Starting Seeds for Spring


Spring is right around the corner. Time to start seeds for your garden.

By FamilyTime

 

For many gardeners, starting seeds indoors is not only efficient and economical, it is joyful. What better promise of warm weather than the start of the spring and summer garden?

The general rule for starting seeds indoors is to plant them six to eight weeks before the last frost date. Check the Farmer's Almanac, the local garden club, or fellow gardeners to discover when that is.

Even seeds, that could be sown directly into the soil such as marigolds and zinnias, get a jumpstart when started indoors. The plants will be stronger and healthier right from the get-go. Annuals will bloom earlier in the season, and perennials and biennials will be sturdier.

Vegetables, which very often need warm soil to germinate, benefit from an indoor start.

Choosing Seeds
Seeds vary from floral annuals, biennials and perennials to vegetables. The trick is to know what kind of seed you want.

Will you plant heirloom or organic seeds, or are run-of-the-mill hybrid seeds all you need?

Heirloom seeds are for old-fashioned and sometimes unfamiliar strains of plants - usually vegetables. The most popular heirloom seeds are for tomatoes. Typically these tomatoes look far from perfect but are bursting with flavor and fragrance and tend to be colorful.

Heirlooms often are more expensive than other seeds and must be ordered from special seed catalogs.

Organic seeds typically are for herbs and lettuces. You can buy them at some local nurseries but it's a better bet to order them from a specialty catalog that sells certified organic seeds.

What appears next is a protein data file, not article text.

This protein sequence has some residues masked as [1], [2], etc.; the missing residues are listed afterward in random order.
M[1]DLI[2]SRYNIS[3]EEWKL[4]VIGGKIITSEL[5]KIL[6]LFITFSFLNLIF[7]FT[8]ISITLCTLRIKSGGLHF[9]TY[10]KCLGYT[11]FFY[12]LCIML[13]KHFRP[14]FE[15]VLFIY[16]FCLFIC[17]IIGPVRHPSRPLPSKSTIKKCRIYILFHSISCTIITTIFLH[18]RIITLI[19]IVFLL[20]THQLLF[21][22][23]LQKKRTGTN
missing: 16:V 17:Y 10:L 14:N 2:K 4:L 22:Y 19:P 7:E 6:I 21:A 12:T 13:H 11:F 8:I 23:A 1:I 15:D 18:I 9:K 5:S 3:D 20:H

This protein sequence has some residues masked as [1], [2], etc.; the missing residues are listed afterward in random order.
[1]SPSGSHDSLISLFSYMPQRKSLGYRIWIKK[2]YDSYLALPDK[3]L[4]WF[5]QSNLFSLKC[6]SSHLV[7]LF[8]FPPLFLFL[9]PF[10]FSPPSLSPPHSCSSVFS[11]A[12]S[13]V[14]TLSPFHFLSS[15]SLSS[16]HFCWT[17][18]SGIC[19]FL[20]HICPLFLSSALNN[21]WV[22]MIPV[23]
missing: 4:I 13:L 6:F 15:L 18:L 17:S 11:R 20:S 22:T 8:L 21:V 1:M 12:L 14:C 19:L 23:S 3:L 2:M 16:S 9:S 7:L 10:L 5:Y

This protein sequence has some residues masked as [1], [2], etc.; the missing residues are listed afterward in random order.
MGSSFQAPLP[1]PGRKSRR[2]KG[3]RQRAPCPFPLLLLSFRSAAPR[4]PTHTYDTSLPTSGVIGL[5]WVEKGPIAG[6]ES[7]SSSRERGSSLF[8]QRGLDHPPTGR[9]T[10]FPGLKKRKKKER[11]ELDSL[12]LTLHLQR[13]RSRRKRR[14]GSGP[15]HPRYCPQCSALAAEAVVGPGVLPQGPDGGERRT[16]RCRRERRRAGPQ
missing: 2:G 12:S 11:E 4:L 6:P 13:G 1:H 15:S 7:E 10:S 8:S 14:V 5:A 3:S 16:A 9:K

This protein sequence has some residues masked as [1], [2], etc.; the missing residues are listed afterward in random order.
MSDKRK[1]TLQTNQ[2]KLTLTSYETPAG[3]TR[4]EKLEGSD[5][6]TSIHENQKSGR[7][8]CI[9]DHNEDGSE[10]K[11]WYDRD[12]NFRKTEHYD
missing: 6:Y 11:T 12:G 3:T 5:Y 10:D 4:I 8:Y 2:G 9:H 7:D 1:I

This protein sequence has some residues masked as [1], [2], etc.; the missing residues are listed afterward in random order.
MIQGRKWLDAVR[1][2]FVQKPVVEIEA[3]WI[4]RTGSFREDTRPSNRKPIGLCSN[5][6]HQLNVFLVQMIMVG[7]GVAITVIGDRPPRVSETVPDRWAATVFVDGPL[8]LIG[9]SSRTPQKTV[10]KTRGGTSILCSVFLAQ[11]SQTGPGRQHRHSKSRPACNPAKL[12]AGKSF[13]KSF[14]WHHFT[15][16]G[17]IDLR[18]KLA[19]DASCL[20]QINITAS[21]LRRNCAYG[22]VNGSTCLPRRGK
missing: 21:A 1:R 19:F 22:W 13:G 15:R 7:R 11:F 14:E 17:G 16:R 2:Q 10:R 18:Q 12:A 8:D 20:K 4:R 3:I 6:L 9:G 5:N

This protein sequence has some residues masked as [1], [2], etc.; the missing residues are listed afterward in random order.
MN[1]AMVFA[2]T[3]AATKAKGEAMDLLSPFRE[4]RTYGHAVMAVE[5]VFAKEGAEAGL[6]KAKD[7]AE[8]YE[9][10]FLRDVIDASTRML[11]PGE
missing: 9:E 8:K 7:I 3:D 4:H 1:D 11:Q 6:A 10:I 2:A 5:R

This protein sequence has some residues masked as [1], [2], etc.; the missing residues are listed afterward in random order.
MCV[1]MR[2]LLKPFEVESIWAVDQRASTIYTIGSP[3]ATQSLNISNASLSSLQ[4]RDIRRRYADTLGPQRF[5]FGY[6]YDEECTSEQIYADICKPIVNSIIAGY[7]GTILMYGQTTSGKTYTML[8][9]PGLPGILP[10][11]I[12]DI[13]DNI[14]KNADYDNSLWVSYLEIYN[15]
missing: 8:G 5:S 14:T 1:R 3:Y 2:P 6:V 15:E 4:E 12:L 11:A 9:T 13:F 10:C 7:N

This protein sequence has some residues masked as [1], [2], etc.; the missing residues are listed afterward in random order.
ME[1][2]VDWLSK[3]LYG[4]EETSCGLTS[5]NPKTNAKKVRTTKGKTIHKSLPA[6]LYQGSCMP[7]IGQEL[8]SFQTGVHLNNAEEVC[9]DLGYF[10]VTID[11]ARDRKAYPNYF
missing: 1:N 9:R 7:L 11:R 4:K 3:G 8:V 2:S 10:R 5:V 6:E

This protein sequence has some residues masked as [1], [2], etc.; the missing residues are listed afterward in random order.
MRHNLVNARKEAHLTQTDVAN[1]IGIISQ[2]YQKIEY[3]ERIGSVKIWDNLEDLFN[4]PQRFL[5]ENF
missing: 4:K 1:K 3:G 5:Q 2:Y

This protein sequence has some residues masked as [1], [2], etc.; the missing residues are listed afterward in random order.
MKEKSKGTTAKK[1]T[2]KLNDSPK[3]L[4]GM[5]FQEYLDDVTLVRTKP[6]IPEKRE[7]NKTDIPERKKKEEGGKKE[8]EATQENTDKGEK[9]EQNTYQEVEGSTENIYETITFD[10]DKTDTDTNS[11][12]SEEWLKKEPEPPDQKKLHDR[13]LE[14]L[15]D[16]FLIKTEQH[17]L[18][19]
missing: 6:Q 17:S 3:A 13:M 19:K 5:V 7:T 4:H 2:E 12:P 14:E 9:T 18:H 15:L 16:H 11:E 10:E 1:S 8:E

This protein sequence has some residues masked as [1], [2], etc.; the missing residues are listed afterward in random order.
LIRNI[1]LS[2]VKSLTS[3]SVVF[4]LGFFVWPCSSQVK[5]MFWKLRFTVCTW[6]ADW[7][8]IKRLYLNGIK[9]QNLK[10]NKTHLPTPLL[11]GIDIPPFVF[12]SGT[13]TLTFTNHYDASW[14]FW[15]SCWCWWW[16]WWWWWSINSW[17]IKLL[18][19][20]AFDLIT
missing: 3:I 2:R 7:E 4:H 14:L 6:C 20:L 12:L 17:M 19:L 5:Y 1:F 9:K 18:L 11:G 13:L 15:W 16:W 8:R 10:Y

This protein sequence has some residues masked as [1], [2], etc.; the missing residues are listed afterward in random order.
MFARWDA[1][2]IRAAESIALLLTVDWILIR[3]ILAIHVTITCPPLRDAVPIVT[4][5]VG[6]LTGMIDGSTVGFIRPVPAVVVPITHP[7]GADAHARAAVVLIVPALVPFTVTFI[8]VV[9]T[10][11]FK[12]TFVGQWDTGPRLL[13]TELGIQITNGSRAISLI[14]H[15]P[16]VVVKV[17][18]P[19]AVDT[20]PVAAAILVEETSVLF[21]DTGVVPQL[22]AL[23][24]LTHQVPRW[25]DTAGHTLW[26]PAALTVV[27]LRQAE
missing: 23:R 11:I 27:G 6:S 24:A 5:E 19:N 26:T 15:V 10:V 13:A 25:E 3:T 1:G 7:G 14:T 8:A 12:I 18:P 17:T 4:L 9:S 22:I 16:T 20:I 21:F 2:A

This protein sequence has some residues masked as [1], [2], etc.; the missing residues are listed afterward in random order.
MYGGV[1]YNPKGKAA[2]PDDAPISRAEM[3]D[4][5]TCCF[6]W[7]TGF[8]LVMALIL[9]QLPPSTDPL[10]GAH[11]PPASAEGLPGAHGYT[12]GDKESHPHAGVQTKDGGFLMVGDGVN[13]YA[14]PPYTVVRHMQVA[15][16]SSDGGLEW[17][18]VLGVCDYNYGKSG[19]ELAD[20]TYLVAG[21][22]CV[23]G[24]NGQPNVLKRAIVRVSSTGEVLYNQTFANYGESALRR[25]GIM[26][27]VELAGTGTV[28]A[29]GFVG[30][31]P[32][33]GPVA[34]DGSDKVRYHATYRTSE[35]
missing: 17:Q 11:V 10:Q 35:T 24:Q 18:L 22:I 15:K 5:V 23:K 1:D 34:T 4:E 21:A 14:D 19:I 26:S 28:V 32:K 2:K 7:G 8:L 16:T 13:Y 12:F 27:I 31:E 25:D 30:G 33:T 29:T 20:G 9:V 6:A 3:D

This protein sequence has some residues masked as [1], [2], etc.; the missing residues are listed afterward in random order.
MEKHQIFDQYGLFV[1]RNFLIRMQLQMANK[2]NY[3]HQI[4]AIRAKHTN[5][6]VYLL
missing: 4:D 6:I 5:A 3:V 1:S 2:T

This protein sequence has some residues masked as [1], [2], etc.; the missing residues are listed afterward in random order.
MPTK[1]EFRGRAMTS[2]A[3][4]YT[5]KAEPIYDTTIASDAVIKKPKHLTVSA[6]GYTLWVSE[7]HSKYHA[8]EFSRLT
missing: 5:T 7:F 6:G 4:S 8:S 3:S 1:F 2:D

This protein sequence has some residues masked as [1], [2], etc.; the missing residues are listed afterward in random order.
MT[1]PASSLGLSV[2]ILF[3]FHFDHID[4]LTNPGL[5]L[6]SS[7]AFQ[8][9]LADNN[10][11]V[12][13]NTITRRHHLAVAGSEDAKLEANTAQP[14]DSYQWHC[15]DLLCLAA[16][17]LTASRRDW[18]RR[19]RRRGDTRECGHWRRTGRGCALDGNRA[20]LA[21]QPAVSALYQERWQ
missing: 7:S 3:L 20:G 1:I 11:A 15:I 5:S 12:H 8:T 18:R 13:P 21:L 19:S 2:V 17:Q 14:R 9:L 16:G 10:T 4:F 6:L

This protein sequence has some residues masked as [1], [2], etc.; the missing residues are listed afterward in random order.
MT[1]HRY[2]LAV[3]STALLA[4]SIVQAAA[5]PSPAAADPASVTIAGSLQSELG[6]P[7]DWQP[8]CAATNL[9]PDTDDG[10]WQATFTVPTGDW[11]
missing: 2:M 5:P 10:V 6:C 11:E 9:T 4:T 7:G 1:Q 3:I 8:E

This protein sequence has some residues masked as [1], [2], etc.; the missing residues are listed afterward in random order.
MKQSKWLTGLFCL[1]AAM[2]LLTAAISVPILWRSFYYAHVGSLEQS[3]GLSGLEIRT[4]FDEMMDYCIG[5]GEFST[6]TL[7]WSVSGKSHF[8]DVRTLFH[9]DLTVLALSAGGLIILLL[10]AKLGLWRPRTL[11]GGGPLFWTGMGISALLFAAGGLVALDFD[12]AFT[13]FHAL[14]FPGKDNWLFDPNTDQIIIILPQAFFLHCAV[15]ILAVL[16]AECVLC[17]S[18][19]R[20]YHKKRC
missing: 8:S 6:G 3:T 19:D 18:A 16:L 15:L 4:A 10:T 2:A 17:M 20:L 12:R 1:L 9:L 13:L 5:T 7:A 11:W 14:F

Search the Internet for seed catalogs - you are sure to find anything your heart desires.

How to Start Seeds
Starting seeds is a simple process. It requires paying attention to light, water, and temperature and not much more. Follow the directions on each packet for the particular needs of that plant.

Check to see how long each plant takes to germinate and make note of when to plant them outdoors. While it's great to start them indoors, leaving them inside for too long can harm their ultimate success outdoors. They can be poor bloomers and slow growers.

Many gardeners keep a log that records what and when the seeds were planted, when they started to sprout, and when they should be transferred outdoors. This is a valuable record to update and refer to in subsequent years.

Growing Tips
Any small containers work for starting seeds. Recycled cardboard egg cartons make perfect homes for baby seeds.

Buy a soil-less mixture at a garden shop and plant one or two seeds in each container. Keep the mix moist but not saturated.

Label each kind of plant when planting more that one variety. Seedlings are very hard to tell apart from one another.

Regardless of how sunny they are, windowsills in cold climates are too cold for seedlings; any draft may be enough to stop the germination process. If you have a lot of light in your kitchen, the top of the refrigerator may be a safe and warm place to grow seeds.

Fluorescent lights are a good source of light and many gardeners rely on them. Position the light about an inch above the containers and set a timer so that the seeds get 14 to 16 hours of light a day.

To maintain a good, warm 75-degree environment for the seedlings, put clear plastic over the containers. As soon as sprouts appear, remove the plastic and move the plants to someplace where the temperature is between 65 to 70 degrees.

Watch your garden grow!